This will quickly lead to a very untenable reporting situation in the White House that New York Times chief White House Correspondent Peter Baker said is akin to having a “sword hanging over our heads.”
Any method, I believe, developed to punish those who are perceived to get out of line will include minor and major punishments, a variety of options to issue suspensions of press credentials for different lengths of time including the “death sentence” of a lifetime loss of said credentials.
By establishing multiple levels of punishment, the administration will use a tried and true method of trying to modify behavior to their ends.
Mike McCurry, Clinton’s former spokesman says the WHCA should be the body which oversees the issuance of White House press credentials, and I could see the WHCA being pressed into service working with the administration to punish reporters, though Olivier Knox, the president of the WHCA said no one from the administration has yet approached him on rules of behavior.
Any attempt to do this should be discouraged. The WHCA would hopefully resist being co-opted by government to define rude behavior or punish reporters. That would be horrible and incredibly divisive for the press corps – of course the president would absolutely love that.
I could also see the White House Press Office being weaponized to punish reporters. This, the far more likely scenario under the current administration, would further alienate the press and the White House and would be disastrous not only for reporters but for the country.
An independent council or perhaps a council consisting of reporters and WH staffers could also be established and would be filled with political intrigue and drama.
The White House could also merely make up a bunch of rules and arbitrarily decide how to punish us or Trump could merely stride across the land shouting “Off with his head.”
Or they could just drop this issue — but they won’t.
The next challenge from a reporter will thus potentially have to deal with the same two issues the Acosta case did: due process and the First Amendment.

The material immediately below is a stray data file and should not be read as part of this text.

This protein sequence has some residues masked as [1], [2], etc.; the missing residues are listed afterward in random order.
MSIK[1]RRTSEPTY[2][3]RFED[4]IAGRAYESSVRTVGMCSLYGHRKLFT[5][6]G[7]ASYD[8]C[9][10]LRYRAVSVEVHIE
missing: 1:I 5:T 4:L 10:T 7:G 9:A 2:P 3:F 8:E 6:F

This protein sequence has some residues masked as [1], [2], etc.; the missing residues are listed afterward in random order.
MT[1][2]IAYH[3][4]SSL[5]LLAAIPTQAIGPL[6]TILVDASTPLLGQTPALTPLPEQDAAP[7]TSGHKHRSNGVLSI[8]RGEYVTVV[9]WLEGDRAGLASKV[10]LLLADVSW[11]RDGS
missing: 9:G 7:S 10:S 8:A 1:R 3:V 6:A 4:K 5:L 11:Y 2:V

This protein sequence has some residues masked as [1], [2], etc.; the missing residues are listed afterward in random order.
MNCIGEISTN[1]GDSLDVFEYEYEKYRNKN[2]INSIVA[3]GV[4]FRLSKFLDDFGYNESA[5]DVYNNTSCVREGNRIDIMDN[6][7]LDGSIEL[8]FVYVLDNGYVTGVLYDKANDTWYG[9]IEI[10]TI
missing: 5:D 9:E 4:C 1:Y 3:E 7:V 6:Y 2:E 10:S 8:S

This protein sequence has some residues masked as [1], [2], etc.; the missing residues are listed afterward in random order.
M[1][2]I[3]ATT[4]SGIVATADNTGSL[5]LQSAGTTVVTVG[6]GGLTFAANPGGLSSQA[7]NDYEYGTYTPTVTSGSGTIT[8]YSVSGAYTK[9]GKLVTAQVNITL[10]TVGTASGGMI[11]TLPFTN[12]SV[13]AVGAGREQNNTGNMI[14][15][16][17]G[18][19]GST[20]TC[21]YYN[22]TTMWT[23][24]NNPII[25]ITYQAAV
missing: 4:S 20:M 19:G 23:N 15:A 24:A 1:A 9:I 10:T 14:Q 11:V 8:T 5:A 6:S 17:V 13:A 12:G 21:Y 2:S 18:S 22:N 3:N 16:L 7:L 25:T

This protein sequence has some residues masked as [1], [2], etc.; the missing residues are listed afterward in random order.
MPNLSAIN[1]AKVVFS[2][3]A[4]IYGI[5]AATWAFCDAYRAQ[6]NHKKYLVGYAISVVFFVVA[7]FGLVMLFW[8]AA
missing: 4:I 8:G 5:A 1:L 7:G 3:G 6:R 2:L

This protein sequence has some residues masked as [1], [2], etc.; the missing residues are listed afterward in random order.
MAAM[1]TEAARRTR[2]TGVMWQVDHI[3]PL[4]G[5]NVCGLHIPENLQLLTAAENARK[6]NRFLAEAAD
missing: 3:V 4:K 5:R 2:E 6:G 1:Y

Should the process be sound, reporters could lose that round and the result we got with Acosta would not duplicate itself.
That would then advance the case into the realm of the First Amendment. Here things are not so cut and dried. Judge Kelly hinted at that in his ruling and the president seized upon it in deciding to pursue a set of bylaws by which the people would be allowed into the people’s house to cover the activities of an elected president in the world’s greatest democracy.
In a best case scenario we would get a ruling that shoots down any process by which reporters can be ejected due to perceived character flaws or vocalizations and keep the current situation where only those who are legitimate security risks are denied access to the White House.
After all it isn’t a palace, and this isn’t the Soviet Union.
We could also end up with a court decision that leaves a process in place (that the White House is surely drafting) to remove reporters, but shoots down the rules governing reporters as a violation of the First Amendment.
But we could also end up with a ruling that backs the executive branch of government on both the First and Fifth Amendments and that my friends would sound the end of our Democracy.
At the end of the day, CNN won the battle against the president, but this president declared war on the free press a long time ago.
And in wars, you sometimes lose battles without losing the war.
But also make no mistake who declared this war: The President. And make no mistake upon whom he has declared war: The American People.